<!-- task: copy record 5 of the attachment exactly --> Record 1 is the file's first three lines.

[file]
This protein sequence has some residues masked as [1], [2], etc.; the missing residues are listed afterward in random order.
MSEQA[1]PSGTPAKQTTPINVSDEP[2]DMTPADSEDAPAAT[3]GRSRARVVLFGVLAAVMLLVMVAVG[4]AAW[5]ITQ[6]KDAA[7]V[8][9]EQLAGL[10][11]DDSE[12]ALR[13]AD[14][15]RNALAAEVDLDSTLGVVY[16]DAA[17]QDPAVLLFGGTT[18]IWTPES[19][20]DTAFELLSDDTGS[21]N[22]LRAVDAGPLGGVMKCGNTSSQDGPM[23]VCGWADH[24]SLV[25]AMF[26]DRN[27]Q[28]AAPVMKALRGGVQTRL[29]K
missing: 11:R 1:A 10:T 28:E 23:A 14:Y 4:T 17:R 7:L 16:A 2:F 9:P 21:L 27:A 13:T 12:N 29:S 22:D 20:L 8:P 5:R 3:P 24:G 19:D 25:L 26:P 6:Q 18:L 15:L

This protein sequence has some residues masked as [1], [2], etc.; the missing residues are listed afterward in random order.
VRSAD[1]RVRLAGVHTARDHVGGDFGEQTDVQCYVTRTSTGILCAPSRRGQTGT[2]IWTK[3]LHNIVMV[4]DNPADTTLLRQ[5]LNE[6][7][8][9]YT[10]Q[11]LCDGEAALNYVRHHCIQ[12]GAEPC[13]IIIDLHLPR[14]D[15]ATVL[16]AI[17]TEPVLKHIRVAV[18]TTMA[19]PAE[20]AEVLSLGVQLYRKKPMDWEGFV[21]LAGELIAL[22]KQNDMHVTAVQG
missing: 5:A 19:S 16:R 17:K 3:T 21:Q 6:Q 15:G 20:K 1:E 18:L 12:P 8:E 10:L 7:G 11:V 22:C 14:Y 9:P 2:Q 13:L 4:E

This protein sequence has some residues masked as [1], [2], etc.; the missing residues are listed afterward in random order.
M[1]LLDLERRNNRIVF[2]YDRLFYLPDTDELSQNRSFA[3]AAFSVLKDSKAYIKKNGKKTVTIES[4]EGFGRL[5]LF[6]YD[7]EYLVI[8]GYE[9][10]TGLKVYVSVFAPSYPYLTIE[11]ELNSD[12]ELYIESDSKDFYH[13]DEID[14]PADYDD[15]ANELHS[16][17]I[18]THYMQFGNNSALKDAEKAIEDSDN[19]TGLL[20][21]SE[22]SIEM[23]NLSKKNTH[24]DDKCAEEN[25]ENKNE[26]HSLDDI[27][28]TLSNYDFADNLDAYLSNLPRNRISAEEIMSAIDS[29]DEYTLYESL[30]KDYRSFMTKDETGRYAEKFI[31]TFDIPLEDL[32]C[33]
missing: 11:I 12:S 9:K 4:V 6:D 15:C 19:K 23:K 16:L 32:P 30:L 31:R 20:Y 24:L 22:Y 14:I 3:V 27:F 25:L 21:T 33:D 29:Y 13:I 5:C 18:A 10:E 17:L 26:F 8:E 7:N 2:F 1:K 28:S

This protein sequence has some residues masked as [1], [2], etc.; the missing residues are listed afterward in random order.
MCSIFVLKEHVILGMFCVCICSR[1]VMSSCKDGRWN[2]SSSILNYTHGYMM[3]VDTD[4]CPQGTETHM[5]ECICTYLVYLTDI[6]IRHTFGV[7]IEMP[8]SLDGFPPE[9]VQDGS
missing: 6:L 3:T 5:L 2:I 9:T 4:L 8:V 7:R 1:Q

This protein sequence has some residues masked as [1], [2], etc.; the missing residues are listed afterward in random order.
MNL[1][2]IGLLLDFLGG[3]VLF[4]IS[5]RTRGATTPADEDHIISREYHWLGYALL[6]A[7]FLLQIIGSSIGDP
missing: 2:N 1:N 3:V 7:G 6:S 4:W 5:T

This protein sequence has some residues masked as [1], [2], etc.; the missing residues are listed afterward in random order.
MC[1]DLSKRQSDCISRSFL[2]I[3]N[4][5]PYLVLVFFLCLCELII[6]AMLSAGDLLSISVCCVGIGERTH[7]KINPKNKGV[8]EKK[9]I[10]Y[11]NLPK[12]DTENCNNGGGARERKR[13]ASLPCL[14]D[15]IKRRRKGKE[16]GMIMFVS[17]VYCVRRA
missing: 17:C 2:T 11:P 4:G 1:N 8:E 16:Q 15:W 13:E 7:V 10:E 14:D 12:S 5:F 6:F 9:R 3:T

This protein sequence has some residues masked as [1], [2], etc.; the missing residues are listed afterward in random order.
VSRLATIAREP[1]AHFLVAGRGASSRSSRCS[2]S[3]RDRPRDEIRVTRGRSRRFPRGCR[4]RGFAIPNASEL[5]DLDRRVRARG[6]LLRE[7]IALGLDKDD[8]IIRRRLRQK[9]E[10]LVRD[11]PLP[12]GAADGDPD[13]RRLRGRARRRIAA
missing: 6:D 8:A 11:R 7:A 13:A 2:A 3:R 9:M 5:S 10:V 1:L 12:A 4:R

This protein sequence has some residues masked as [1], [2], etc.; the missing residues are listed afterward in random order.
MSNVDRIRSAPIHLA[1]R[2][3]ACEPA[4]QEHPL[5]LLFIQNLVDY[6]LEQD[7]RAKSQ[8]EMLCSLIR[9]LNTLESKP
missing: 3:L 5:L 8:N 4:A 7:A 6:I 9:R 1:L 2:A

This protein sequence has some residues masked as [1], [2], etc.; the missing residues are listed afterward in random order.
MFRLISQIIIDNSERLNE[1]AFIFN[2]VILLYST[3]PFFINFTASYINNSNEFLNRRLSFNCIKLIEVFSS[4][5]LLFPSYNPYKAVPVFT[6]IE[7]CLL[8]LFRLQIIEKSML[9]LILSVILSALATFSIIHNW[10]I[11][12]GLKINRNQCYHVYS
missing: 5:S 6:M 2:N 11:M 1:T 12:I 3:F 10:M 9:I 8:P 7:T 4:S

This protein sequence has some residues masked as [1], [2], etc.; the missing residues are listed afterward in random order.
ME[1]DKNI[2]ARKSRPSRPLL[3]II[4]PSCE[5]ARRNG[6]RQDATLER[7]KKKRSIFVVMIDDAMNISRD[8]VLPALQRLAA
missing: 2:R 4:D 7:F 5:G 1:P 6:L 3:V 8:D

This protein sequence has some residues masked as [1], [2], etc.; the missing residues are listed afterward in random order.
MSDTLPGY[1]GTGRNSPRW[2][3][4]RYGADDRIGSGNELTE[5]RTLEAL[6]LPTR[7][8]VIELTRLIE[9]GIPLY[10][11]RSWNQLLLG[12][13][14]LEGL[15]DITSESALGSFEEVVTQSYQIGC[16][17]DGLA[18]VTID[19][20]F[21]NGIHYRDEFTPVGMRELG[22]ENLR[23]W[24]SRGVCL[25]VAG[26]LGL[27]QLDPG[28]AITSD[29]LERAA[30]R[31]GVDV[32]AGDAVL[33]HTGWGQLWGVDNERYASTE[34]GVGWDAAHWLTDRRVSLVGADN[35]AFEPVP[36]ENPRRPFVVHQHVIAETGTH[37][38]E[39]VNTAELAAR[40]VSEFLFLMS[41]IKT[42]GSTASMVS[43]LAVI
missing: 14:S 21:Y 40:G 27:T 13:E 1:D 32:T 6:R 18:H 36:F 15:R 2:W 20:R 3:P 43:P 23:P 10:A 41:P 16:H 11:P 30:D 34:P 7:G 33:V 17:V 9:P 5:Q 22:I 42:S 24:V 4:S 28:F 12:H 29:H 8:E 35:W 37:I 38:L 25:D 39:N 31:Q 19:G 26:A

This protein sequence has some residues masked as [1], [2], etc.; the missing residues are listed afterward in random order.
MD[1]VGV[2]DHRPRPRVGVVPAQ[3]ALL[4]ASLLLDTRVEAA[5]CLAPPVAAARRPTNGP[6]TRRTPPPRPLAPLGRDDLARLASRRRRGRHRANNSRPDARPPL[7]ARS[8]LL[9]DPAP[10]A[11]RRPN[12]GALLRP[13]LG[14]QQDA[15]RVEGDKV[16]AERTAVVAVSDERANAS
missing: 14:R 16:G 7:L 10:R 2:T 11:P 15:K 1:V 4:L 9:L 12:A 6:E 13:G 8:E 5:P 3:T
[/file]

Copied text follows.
This protein sequence has some residues masked as [1], [2], etc.; the missing residues are listed afterward in random order.
MNL[1][2]IGLLLDFLGG[3]VLF[4]IS[5]RTRGATTPADEDHIISREYHWLGYALL[6]A[7]FLLQIIGSSIGDP
missing: 2:N 1:N 3:V 7:G 6:S 4:W 5:T